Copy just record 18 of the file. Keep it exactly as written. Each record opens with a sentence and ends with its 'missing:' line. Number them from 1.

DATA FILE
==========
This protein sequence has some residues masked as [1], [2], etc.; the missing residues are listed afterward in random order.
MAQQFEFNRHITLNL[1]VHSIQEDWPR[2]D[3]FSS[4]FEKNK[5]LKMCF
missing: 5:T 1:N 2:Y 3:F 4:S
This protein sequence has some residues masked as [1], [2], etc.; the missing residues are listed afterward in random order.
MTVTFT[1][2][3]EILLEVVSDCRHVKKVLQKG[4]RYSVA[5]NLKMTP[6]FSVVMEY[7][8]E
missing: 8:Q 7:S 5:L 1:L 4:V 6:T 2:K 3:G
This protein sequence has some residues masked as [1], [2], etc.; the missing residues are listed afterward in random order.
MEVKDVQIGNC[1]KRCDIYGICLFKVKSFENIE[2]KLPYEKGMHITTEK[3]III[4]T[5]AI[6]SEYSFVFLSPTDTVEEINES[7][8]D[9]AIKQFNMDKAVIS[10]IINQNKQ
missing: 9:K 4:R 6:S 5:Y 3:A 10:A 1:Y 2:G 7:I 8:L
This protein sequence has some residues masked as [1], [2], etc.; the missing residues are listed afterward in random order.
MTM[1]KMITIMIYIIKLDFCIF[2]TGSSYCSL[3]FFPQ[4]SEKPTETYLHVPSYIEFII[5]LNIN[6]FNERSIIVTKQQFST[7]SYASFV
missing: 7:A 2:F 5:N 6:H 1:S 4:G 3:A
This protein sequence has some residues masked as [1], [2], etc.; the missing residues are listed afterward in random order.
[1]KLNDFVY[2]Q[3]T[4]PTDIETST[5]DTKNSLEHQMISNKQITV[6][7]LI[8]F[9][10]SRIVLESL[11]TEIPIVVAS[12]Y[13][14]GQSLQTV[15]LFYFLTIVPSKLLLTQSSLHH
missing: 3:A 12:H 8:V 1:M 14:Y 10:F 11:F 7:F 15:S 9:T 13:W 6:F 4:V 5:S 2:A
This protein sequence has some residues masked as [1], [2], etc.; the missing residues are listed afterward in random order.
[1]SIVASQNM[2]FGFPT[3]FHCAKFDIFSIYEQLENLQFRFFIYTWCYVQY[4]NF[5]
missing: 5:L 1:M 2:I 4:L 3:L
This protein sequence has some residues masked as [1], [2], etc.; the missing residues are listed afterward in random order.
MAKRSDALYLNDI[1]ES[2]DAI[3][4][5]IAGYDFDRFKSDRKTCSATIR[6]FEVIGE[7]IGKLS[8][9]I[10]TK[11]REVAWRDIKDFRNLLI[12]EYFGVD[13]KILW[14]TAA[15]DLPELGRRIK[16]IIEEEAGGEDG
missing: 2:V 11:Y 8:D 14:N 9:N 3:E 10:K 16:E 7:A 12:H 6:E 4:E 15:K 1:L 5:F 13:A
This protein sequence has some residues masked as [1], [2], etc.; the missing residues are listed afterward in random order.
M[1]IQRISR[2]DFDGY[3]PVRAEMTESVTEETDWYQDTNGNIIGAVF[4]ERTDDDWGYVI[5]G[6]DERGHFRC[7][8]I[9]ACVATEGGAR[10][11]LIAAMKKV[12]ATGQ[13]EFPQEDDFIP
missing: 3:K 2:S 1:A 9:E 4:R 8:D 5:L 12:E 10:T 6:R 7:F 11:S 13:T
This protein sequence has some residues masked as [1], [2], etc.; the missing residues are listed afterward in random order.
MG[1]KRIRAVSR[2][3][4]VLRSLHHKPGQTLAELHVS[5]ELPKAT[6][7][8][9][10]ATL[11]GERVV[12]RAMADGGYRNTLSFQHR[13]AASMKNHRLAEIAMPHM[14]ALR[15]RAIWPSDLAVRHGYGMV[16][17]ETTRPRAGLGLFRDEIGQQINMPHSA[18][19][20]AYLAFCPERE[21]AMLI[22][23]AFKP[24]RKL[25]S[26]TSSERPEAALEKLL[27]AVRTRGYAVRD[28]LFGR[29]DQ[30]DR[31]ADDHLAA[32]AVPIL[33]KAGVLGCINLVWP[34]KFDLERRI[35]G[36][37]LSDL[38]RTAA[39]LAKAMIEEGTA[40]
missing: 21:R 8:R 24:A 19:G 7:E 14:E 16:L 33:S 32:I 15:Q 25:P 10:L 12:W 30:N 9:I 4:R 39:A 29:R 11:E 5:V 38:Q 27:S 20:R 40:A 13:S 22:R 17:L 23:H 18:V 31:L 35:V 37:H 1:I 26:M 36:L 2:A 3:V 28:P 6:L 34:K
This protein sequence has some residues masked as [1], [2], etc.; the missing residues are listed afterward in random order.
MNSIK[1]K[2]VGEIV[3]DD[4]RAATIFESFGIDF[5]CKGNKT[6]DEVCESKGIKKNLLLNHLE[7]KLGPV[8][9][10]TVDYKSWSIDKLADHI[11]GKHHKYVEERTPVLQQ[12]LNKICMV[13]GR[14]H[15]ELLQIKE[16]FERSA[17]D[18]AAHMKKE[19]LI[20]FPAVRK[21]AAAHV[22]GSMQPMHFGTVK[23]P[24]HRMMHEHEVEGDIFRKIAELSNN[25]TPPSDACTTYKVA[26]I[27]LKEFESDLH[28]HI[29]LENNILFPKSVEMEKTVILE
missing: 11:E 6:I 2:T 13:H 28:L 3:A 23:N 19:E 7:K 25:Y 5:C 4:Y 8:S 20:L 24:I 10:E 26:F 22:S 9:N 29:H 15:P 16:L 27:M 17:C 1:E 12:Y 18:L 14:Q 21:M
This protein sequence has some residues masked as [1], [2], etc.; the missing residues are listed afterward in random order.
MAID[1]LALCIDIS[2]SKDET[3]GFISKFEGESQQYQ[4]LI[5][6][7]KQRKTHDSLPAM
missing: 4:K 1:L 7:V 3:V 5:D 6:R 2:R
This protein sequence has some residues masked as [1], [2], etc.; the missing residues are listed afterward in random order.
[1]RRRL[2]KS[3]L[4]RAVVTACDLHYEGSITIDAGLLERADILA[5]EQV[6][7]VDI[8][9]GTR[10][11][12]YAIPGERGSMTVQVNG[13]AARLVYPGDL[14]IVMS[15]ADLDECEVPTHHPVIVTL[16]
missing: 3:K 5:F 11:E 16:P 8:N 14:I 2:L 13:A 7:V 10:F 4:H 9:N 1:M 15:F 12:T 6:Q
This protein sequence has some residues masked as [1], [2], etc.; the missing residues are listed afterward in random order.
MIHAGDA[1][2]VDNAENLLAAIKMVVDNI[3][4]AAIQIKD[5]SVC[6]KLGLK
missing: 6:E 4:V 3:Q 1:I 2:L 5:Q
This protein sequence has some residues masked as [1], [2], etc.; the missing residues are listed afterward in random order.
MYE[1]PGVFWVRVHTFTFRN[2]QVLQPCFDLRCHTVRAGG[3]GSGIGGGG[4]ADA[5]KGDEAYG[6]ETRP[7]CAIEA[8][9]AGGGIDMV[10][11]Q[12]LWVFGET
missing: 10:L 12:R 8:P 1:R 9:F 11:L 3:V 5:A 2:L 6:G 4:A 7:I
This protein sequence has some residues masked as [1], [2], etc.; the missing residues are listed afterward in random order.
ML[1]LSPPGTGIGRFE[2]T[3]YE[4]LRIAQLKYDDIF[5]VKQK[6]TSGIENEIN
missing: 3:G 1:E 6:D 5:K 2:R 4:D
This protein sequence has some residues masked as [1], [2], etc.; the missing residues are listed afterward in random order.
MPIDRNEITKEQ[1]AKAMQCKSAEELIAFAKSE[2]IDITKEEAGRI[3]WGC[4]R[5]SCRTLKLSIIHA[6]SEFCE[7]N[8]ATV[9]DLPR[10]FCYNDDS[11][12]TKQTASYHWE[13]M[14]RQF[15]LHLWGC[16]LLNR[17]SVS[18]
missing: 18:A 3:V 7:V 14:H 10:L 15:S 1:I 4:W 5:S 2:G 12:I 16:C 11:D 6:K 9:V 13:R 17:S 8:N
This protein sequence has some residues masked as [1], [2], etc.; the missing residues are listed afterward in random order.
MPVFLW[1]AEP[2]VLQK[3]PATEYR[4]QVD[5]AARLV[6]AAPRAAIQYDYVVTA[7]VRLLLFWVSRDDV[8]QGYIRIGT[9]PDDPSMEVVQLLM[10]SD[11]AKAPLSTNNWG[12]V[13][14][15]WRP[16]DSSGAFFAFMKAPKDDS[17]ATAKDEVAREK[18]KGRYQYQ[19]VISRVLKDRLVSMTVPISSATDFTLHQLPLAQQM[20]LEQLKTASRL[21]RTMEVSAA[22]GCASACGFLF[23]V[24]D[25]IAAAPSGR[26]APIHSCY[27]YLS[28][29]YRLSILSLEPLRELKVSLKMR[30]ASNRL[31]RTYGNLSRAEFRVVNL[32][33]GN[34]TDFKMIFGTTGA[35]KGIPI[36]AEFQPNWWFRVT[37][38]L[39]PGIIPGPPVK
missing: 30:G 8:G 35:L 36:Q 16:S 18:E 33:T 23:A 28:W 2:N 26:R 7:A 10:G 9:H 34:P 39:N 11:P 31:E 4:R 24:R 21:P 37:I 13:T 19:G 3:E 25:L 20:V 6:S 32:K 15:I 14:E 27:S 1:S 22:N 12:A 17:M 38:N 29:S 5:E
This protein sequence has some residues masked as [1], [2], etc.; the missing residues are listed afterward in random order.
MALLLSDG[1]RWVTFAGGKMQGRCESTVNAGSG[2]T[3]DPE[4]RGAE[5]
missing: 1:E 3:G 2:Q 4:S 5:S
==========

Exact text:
This protein sequence has some residues masked as [1], [2], etc.; the missing residues are listed afterward in random order.
MALLLSDG[1]RWVTFAGGKMQGRCESTVNAGSG[2]T[3]DPE[4]RGAE[5]
missing: 1:E 3:G 2:Q 4:S 5:S